This is a Bugeye we call “Scarlett,” (AN5L 9824). If you are a purist, then this car is not for you. But if you love Bugeyes and need an automatic transmission (for whatever reason), this car is the greatest thing going, and it could be the ticket to a Bugeye in your life that otherwise would not have been possible.
Over the years, we have met quite a few people who could not operate a manual transmission for a host of reasons (ranging from physical challenges to pure preference) and this car helps bridge that gap. We had one other auto Bug with an Opel driveline, which went into service in Louisiana to provide a lot of smiles for a collector and his wife. This one is extremely well done, as you can see in the new video below. I’m not sure when and if we will ever have another!
This car is very well-restored with a 1.4 liter Chevette drivetrain and three speed automatic transmission with an electric overdrive fourth speed. The engine has about 52 horsepower, perhaps a bit more since a nice header is installed. Compared to a 43 HP stock 948 Bugeye, the power plant feels more than adequate–not quite as quick as a 1275 Bugeye but quicker than a 948 car.
It was built about 15 years ago in Texas, then sold roughly ten years ago to a couple in Virginia. The odometer currently shows 13,763 miles, and it looks to me that this is the mileage that was put on the car since the restoration over the past 15 years. They used the car regularly without issue. Everything looks quite clean. It is common for restorers to zero out mileage after a massive project such as this one. As with most British cars of this vintage, actual mileage is unknown.
The finish is excellent and shines beautifully. The builder removed the beading strips on the top of the nose and fenders, which always makes Bugeyes look cleaner. This too was very well executed, as was a very smart bonnet lock in the footwells the locks down the flip forward nose.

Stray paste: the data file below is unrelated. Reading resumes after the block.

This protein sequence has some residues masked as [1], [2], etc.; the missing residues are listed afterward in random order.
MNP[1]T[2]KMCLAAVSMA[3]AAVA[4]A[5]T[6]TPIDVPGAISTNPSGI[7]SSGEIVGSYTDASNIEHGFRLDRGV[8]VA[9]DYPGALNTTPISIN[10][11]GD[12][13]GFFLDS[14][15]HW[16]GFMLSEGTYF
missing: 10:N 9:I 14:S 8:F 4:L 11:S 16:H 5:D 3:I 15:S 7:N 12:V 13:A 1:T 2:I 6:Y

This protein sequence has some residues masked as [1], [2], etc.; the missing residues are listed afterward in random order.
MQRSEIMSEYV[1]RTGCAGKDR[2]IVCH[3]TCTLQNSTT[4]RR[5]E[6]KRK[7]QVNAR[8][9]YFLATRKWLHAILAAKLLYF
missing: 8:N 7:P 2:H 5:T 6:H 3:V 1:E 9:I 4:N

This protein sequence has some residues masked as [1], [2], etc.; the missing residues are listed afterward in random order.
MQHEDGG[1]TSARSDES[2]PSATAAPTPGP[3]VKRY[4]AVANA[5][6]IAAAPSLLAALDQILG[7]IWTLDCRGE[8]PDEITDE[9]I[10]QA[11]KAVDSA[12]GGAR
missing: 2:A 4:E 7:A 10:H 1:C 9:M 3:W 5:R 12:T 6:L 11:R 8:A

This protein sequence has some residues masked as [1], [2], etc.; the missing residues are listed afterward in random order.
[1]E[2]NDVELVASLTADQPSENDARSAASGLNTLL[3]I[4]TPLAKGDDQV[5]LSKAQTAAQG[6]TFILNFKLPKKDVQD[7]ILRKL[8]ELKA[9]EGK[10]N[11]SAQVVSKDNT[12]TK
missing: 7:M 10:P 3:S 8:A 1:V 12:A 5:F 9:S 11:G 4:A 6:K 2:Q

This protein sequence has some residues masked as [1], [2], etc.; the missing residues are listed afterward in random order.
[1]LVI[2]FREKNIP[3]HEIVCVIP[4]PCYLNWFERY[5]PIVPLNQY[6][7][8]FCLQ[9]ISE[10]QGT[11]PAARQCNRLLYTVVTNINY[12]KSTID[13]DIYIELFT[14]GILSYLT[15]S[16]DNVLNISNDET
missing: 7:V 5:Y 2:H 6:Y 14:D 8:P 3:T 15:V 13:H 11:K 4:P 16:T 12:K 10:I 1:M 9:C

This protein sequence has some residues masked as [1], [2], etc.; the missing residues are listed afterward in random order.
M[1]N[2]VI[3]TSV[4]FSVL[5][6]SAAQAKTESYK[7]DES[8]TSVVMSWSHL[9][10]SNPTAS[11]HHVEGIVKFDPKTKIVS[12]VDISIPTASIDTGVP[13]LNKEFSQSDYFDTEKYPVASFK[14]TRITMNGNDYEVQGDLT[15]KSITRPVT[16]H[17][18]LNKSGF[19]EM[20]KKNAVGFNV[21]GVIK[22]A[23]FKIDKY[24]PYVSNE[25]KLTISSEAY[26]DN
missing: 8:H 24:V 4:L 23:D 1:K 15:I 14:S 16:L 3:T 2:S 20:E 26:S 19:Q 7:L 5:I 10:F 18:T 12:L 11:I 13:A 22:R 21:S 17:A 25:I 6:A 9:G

Footwell floor panels were also replaced during the restoration, thus ensuring a solid underside. An impressive cross brace was also welded under the car, to keep everything strong. You can also see the transmission cooler underneath the car. It’s up out of harms’ way.
The fabricator who built this Sprite did an admirable job fitting the driveline and trimming the cabin. It’s all very clean and well customized. The GM transmission is of course wider than the standard Sprite gearbox, but by removing the battery and heater shelf, everything fits just fine. The transmission tunnel in the cockpit is also slightly wider, and very well executed. The large radiator is clearly up to the task of keeping everything cool, with two substantial electric fans mounted to help when needed. The car drives quite nicely. Front disk brakes are also fit and the stopping power is quite good. Roll bar is nice, as are the quite useable fender mirrors.
Check out the short video above for a more detailed look at the installation and controls. This car is well-sorted and ready to go. Too often, this sort of project is a bit half-baked. But this car was lucky to meet a great builder, who made a very well-modified user-friendly Sprite that has stood-up to the test of almost 15k miles, and seems to be ready for a whole lot more! Note: This car was built in 1959 but is titled as a 1960 model. Many British cars seem to have been titled in the year after their manufacture, perhaps they sat for a winter and were sold the following Spring?
Call or email if you would like to take Scarlett home!